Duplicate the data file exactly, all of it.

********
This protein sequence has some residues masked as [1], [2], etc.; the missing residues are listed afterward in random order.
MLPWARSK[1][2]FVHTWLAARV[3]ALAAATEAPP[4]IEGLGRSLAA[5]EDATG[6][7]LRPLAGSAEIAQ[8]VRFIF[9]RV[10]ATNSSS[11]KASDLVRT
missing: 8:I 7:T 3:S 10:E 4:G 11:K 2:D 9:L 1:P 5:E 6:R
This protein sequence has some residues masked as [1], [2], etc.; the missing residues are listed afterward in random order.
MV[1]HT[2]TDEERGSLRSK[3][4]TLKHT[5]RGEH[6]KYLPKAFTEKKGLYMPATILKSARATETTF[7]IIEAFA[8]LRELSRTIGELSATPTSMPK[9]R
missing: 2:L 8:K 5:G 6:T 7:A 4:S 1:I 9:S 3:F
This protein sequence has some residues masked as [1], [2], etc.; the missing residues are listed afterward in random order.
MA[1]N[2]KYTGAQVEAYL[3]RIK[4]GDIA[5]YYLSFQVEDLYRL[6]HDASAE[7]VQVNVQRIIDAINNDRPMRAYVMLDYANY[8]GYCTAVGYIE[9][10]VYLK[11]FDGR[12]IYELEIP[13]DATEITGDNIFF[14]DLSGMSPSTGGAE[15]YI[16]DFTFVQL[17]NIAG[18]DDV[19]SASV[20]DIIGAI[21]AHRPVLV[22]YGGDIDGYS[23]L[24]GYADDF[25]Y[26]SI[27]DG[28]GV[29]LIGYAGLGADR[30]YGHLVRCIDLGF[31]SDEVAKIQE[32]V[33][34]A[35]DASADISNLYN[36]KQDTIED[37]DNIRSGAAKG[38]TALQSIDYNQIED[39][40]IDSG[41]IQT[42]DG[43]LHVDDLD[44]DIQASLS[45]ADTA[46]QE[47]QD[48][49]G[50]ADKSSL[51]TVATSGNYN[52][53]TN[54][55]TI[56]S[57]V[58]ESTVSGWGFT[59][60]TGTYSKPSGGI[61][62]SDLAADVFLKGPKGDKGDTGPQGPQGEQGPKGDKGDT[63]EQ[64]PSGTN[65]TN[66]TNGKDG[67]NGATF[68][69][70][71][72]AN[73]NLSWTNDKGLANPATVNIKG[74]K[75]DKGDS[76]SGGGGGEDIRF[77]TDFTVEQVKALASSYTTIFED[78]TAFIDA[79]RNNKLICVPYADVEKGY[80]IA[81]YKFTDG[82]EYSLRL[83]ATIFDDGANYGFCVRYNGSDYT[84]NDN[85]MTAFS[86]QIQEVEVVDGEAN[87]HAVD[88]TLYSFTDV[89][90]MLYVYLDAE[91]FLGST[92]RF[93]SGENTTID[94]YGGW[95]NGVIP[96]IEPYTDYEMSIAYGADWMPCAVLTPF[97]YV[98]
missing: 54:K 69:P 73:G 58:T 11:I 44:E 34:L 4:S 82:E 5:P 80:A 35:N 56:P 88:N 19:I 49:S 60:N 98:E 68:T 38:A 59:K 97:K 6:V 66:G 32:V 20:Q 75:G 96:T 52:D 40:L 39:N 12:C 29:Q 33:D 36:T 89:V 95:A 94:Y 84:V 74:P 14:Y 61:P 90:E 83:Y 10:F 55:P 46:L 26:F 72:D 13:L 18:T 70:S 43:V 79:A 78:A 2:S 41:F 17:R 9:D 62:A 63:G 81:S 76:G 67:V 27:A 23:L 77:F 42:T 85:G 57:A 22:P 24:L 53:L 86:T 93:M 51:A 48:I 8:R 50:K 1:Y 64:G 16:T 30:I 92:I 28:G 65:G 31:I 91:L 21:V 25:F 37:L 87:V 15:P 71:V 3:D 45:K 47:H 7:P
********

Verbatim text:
This protein sequence has some residues masked as [1], [2], etc.; the missing residues are listed afterward in random order.
MLPWARSK[1][2]FVHTWLAARV[3]ALAAATEAPP[4]IEGLGRSLAA[5]EDATG[6][7]LRPLAGSAEIAQ[8]VRFIF[9]RV[10]ATNSSS[11]KASDLVRT
missing: 8:I 7:T 3:S 10:E 4:G 11:K 2:D 9:L 1:P 5:E 6:R
This protein sequence has some residues masked as [1], [2], etc.; the missing residues are listed afterward in random order.
MV[1]HT[2]TDEERGSLRSK[3][4]TLKHT[5]RGEH[6]KYLPKAFTEKKGLYMPATILKSARATETTF[7]IIEAFA[8]LRELSRTIGELSATPTSMPK[9]R
missing: 2:L 8:K 5:G 6:T 7:A 4:S 1:I 9:S 3:F
This protein sequence has some residues masked as [1], [2], etc.; the missing residues are listed afterward in random order.
MA[1]N[2]KYTGAQVEAYL[3]RIK[4]GDIA[5]YYLSFQVEDLYRL[6]HDASAE[7]VQVNVQRIIDAINNDRPMRAYVMLDYANY[8]GYCTAVGYIE[9][10]VYLK[11]FDGR[12]IYELEIP[13]DATEITGDNIFF[14]DLSGMSPSTGGAE[15]YI[16]DFTFVQL[17]NIAG[18]DDV[19]SASV[20]DIIGAI[21]AHRPVLV[22]YGGDIDGYS[23]L[24]GYADDF[25]Y[26]SI[27]DG[28]GV[29]LIGYAGLGADR[30]YGHLVRCIDLGF[31]SDEVAKIQE[32]V[33][34]A[35]DASADISNLYN[36]KQDTIED[37]DNIRSGAAKG[38]TALQSIDYNQIED[39][40]IDSG[41]IQT[42]DG[43]LHVDDLD[44]DIQASLS[45]ADTA[46]QE[47]QD[48][49]G[50]ADKSSL[51]TVATSGNYN[52][53]TN[54][55]TI[56]S[57]V[58]ESTVSGWGFT[59][60]TGTYSKPSGGI[61][62]SDLAADVFLKGPKGDKGDTGPQGPQGEQGPKGDKGDT[63]EQ[64]PSGTN[65]TN[66]TNGKDG[67]NGATF[68][69][70][71][72]AN[73]NLSWTNDKGLANPATVNIKG[74]K[75]DKGDS[76]SGGGGGEDIRF[77]TDFTVEQVKALASSYTTIFED[78]TAFIDA[79]RNNKLICVPYADVEKGY[80]IA[81]YKFTDG[82]EYSLRL[83]ATIFDDGANYGFCVRYNGSDYT[84]NDN[85]MTAFS[86]QIQEVEVVDGEAN[87]HAVD[88]TLYSFTDV[89][90]MLYVYLDAE[91]FLGST[92]RF[93]SGENTTID[94]YGGW[95]NGVIP[96]IEPYTDYEMSIAYGADWMPCAVLTPF[97]YV[98]
missing: 54:K 69:P 73:G 58:T 11:I 44:E 34:L 4:S 82:E 5:P 80:A 35:N 56:P 88:N 19:I 49:S 60:N 98:E 68:T 38:A 59:K 97:K 6:V 66:G 32:V 20:Q 75:G 96:T 52:D 40:L 39:N 12:C 29:Q 33:D 36:T 89:V 95:A 94:Y 84:V 74:P 14:Y 61:P 90:E 83:Y 10:F 55:P 46:L 26:F 72:D 13:L 18:T 70:S 43:V 79:A 78:A 2:S 41:F 17:R 9:D 62:A 63:G 81:S 76:G 67:V 27:A 23:L 77:F 42:T 85:G 57:A 22:P 24:L 53:L 86:T 93:M 51:A 48:I 8:R 50:K 1:Y 64:G 16:T 30:I 92:I 28:G 65:G 31:I 91:L 21:V 25:F 37:L 87:V 15:P 71:V 3:D 45:K 47:H 7:P